Third Driest March on Record
By Russell Russ
March can be a month that sees some strong nor’easters that can bring heavy snow or rain or both. March of 2018 was a prime example with three storms that helped push last March’s snowfall total to 43.5 inches. That was not the case this March. While this March was cool and cloudy, it was not a month with much snow or rain. Once again there was a brief warm up in mid-February that fooled everyone into thinking winter was over and spring was here. March’s cool weather slowly but surely brought everyone back into weather reality. This year it was a March reality without much precipitation. Thanks to March’s predominantly cool temperatures, most local lakes and ponds were ice covered until March 28-30. For this winter in Norfolk, pond and lake ice generally came in normally to a little early and went out normally to a little later than normal.
March’s low temperature of minus 6 degrees was observed on March 7 and the high of 64 degrees was observed on March 30. With an average monthly mean temperature of 29.8 degrees, it was 0.9 degree below normal. Temperature-wise it was a very normal March and there were no daily or monthly records set. Over the last twenty years there have been ten Marches that were above normal and ten that were below normal. Norfolk’s warmest March was 2012 with 41.8 degrees, the coldest was 1960 with 21.2 degrees.
The total precipitation for the month was just 1.71 inches. This was 2.69 inches below normal, ranking this March as the 3rd driest in the last 88 years. The result of a month minus any typically occurring March nor’easter storms. Norfolk’s driest March was 1981 with 0.64 inch, the wettest was 1953 with 10.37 inches. Through the first quarter of 2019 the total precipitation amount was 10.79 inches, 1.27 inches below normal. Hopefully this is not a sign of things to come for 2019, but this precipitation total for the year is over 4 inches behind last year’s total through March.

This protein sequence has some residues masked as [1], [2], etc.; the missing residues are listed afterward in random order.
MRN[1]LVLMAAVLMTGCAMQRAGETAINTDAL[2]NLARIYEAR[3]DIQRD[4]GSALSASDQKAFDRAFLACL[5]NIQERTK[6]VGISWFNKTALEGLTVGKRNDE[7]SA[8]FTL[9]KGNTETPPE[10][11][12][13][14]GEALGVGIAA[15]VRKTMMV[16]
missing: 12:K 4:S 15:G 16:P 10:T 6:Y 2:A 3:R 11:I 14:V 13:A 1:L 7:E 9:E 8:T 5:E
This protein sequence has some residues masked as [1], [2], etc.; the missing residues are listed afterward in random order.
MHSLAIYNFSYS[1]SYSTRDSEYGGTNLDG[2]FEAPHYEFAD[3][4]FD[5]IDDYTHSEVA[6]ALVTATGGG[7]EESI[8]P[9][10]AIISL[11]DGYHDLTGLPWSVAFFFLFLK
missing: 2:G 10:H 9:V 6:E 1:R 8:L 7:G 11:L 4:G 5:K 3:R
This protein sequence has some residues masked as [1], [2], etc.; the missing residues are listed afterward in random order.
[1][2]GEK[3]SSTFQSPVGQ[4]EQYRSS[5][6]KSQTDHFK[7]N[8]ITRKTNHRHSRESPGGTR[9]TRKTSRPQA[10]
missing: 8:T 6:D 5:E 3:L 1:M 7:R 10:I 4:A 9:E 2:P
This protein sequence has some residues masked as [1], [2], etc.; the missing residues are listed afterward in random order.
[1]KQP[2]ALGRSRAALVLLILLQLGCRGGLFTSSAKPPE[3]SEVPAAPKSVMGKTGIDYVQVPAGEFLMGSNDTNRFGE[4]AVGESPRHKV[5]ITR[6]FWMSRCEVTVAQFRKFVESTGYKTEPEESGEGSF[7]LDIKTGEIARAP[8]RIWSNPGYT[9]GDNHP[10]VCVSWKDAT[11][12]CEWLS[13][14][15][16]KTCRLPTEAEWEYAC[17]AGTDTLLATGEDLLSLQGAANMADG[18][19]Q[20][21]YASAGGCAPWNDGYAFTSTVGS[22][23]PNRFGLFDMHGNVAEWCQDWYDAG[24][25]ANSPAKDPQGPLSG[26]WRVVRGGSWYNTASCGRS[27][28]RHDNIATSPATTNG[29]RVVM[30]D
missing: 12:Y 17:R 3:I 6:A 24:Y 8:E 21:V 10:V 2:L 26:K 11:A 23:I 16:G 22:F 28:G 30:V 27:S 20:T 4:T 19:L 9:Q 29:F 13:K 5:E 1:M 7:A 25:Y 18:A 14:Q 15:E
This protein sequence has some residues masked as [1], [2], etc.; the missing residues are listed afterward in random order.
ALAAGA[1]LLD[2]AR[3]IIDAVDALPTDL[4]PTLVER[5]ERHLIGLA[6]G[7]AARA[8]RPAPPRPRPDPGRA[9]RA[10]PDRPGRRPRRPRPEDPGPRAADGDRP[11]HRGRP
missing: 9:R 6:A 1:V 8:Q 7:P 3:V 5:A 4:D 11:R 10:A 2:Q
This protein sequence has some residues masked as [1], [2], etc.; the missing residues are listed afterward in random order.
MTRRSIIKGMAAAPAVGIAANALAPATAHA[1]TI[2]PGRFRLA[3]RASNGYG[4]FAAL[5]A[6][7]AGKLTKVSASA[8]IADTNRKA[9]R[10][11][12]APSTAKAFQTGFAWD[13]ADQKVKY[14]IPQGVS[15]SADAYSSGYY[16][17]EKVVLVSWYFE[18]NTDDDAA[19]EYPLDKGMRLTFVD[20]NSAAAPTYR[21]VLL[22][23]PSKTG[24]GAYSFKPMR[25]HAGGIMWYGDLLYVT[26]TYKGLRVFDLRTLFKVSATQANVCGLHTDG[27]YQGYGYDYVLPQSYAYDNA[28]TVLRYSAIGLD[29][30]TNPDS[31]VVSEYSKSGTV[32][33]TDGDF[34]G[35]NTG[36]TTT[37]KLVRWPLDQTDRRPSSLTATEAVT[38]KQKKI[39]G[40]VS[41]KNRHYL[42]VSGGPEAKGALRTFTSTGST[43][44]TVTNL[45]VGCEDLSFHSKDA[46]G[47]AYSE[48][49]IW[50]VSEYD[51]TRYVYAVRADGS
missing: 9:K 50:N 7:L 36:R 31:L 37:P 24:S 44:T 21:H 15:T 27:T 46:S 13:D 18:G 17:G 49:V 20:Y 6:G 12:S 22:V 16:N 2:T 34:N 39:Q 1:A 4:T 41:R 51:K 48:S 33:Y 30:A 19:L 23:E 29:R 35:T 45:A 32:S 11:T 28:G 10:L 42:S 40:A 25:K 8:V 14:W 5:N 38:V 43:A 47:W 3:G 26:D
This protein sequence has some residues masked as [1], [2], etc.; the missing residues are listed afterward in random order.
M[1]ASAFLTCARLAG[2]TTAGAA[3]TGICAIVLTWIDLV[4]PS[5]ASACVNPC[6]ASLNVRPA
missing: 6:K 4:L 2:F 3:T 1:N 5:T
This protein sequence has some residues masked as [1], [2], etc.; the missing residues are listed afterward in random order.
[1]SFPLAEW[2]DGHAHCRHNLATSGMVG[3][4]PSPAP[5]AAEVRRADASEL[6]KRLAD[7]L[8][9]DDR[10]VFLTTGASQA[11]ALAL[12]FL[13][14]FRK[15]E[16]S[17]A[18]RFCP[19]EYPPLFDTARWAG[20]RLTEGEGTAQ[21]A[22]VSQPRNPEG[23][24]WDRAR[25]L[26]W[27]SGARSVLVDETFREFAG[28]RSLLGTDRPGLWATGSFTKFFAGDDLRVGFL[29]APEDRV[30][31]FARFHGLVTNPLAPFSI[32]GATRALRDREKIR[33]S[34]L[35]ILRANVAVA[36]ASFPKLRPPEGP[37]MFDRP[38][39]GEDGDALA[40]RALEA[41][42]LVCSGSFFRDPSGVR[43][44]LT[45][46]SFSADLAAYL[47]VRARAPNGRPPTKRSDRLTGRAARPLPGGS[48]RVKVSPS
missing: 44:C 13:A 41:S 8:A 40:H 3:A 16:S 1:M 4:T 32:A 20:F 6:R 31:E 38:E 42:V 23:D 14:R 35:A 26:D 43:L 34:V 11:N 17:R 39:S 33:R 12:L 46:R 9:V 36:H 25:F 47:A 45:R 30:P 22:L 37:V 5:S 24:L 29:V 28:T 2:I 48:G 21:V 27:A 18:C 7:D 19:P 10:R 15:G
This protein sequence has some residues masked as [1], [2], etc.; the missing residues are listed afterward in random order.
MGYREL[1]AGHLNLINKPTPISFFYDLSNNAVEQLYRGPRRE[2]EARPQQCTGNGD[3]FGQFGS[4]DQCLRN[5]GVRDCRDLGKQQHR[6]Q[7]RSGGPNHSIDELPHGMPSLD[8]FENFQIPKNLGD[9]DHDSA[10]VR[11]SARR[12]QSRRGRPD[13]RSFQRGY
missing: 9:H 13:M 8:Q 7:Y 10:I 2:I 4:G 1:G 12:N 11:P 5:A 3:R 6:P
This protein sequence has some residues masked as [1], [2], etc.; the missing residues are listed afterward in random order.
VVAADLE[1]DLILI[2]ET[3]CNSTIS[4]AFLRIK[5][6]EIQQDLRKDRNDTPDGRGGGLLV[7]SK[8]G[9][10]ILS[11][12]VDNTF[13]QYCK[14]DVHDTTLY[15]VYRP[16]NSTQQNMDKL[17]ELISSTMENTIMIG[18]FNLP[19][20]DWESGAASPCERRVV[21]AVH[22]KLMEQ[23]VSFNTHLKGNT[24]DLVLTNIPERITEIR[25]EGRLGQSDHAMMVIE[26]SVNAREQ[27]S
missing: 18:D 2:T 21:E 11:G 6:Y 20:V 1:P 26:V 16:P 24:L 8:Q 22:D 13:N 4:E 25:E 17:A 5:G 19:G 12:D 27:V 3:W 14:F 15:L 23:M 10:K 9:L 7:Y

Snow, or more correctly the lack of it, was one of the main weather themes for the month. March’s snowfall total of 11.7 inches was 6.1 inches below normal. Snow totals were down considerably, but overall this March did not even rank in the top 25 for least amount of March snowfall. Everyone must still have had last year’s March snowfall in their minds. Last year’s total was nearly 32 inches higher than this year’s. Norfolk’s snowiest March (and snowiest of any month) was in 1956 with 73.6 inches. March 1946 with a total monthly snowfall of just 0.5 inch holds the record for least amount.
Through the first quarter of 2019 the total snowfall amount was 38.4 inches, 20.7 inches below normal. Compared to the same period last year, this year recorded 41.8 inches less snowfall. The 2018-2019 winter season snowfall total through March was 55.7 inches. This was 27.8 inches below normal and also 40.9 inches less than the same period last winter. April and May still count towards winter snowfall, but it is not looking like either month will add much if anything to this year’s totals.
Unless something very unusual happens it is looking like the 2018-2019 winter snow season will rank as Norfolk’s 11th least snowy winter over the last 88 years. Will April bring springtime to Norfolk? It did, but it did not feel or look very spring-like until April 13 when temperatures final topped 70 degrees for two consecutive days. Through April 21, temperatures were about normal and snowfall was 5 inches below normal. Total precipitation (mostly rain) was already at 4.63 inches, nearly a half inch above normal with over a week left in the month. With plenty of rainfall and a few warmer days pushing things along nicely, spring flowers were blooming, lawns were greening up and the magnolias and forsythia were finally beginning to flower. Spring has arrived.